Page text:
Bill of Rights for People of Mixed Heritage by Maria P. P. Root, Ph.D.

Estimated read time 2 min read

In the year 1993, 25 years ago, Dr. Maria P. P. Root wrote the Bill of Rights for People of Mixed Heritage, a ground-breaking document to empower people of mixed heritage to assert their identities, whatever that might be. In the United States, people that seem ethnically ambiguous have remained either invisible or forced to pick a “side” based on the way they look. Although this was published so many years ago, it is still relevant and important for people to read, acknowledge and share widely. 

Bill of Rights for People of Mixed Heritage 

Not to justify my existence in this world.
Not to keep the races separate within me.
Not to justify my ethnic legitimacy.
Not to be responsible for people’s discomfort
with my physical or ethnic ambiguity.

To identify myself differently than strangers expect me to identify.
To identify myself differently than how my parents identify me.
To identify myself differently than my brothers and sisters.
To identify myself differently in different situations.

To create a vocabulary to communicate about
being multiracial or multiethnic.

To change my identity over my lifetime–and more than once.
To have loyalties and identification with
more than one group of people.

To freely choose whom I befriend and love.

About the Author of the Bill of Rights for People of Mixed Heritage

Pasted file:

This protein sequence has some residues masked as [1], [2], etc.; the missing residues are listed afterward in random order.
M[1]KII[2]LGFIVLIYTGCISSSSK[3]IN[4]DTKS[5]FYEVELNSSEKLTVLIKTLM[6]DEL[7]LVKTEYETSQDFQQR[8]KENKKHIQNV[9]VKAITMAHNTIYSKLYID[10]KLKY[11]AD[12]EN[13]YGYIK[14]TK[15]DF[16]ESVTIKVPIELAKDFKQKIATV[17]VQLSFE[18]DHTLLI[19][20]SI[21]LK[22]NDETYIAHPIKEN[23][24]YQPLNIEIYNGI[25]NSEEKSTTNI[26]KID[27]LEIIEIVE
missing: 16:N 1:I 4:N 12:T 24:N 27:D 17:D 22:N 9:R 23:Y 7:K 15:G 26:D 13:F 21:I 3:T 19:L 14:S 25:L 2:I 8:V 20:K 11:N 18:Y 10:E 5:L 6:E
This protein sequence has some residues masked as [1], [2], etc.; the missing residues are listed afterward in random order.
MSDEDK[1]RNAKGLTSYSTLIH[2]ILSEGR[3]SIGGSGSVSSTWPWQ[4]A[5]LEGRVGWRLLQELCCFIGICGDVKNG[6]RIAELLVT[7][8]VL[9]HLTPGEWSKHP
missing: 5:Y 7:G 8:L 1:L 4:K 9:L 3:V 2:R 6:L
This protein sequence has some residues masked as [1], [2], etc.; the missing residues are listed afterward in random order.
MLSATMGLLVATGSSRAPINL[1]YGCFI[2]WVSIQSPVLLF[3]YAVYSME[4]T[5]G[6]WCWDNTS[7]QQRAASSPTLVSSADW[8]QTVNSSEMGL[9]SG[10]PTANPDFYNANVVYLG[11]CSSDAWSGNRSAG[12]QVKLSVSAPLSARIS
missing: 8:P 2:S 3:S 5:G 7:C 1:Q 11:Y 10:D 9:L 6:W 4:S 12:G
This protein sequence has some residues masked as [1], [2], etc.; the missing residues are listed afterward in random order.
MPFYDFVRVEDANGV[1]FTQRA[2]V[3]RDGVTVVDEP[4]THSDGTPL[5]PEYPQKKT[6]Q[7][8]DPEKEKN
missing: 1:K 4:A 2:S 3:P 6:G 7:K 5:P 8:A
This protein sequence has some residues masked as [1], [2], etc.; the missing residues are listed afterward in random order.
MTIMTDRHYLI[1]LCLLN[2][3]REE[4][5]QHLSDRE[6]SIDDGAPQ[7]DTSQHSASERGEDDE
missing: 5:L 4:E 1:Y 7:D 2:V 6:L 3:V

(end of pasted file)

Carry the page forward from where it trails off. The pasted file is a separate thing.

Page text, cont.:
Dr. Maria P. P. Root, Ph.D. was born on September 13, 1955. She is a clinical psychologist, educator, and public speaker based in Seattle, Washington. Her areas of work include multiracial families, multiracial identity, cultural competence, trauma, workplace harassment, and disordered eating. She is an international authority on mixed heritage identity, credited with publishing the first contemporary work on mixed-race people. She has presented lectures and training in various countries, both in and outside of academia. Dr. Root is a former President of the Washington State Psychological Association. She has served as Chair of the APA Board for the Advancement of Psychology in the Public Interest and as a member-at-large on the Board of APA Division 45 (Society for the Psychological Study of Ethnic Minority Issues). Currently, she has her own private practice. She has served on the advisory council of The Association of Multiethnic Americans and the board of advisors of The Mavin Foundation. She co-founded the Journal for Critical Mixed Race Studies in 2011. [Source: Wikipedia]

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